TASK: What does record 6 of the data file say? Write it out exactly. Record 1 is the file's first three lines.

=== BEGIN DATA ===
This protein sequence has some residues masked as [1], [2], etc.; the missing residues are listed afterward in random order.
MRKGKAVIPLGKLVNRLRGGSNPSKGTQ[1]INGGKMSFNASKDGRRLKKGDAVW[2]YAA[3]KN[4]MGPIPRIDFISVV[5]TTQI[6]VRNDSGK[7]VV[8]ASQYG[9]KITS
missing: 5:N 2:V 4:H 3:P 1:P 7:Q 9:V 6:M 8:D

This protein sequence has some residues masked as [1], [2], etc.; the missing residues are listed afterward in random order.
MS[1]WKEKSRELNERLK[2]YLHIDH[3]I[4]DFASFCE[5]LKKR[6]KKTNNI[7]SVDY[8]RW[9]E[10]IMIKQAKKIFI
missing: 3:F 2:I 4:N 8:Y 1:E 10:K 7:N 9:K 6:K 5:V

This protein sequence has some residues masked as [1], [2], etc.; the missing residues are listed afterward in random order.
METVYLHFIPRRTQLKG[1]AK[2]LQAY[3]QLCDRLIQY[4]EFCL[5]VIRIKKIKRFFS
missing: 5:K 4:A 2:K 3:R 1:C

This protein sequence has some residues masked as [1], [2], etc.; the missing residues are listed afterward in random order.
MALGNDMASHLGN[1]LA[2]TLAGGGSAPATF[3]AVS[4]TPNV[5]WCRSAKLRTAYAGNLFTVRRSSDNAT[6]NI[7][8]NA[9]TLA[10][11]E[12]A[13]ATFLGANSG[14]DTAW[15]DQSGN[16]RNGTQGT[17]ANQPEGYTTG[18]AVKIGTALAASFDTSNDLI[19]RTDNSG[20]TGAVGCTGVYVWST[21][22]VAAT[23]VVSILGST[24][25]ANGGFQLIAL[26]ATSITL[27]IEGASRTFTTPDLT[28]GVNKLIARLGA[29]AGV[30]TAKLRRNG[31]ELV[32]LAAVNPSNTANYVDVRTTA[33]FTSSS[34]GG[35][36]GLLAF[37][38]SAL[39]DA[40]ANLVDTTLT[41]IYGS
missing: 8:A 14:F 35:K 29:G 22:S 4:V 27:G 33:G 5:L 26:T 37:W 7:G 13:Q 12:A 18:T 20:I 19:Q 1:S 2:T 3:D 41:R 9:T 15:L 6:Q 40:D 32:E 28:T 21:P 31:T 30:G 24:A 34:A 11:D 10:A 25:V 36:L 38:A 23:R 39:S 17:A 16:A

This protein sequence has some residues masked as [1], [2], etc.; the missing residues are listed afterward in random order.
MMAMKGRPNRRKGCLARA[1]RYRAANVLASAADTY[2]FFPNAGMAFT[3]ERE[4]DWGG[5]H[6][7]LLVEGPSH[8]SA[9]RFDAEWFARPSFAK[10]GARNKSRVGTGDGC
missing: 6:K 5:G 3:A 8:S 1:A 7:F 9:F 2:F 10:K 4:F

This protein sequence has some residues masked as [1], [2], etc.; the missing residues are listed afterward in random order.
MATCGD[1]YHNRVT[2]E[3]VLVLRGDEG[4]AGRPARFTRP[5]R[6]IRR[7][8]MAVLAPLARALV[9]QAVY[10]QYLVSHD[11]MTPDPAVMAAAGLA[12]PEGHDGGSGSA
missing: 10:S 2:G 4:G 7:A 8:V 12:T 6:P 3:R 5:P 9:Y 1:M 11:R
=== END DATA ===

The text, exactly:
This protein sequence has some residues masked as [1], [2], etc.; the missing residues are listed afterward in random order.
MATCGD[1]YHNRVT[2]E[3]VLVLRGDEG[4]AGRPARFTRP[5]R[6]IRR[7][8]MAVLAPLARALV[9]QAVY[10]QYLVSHD[11]MTPDPAVMAAAGLA[12]PEGHDGGSGSA
missing: 10:S 2:G 4:G 7:A 8:V 12:T 6:P 3:R 5:P 9:Y 1:M 11:R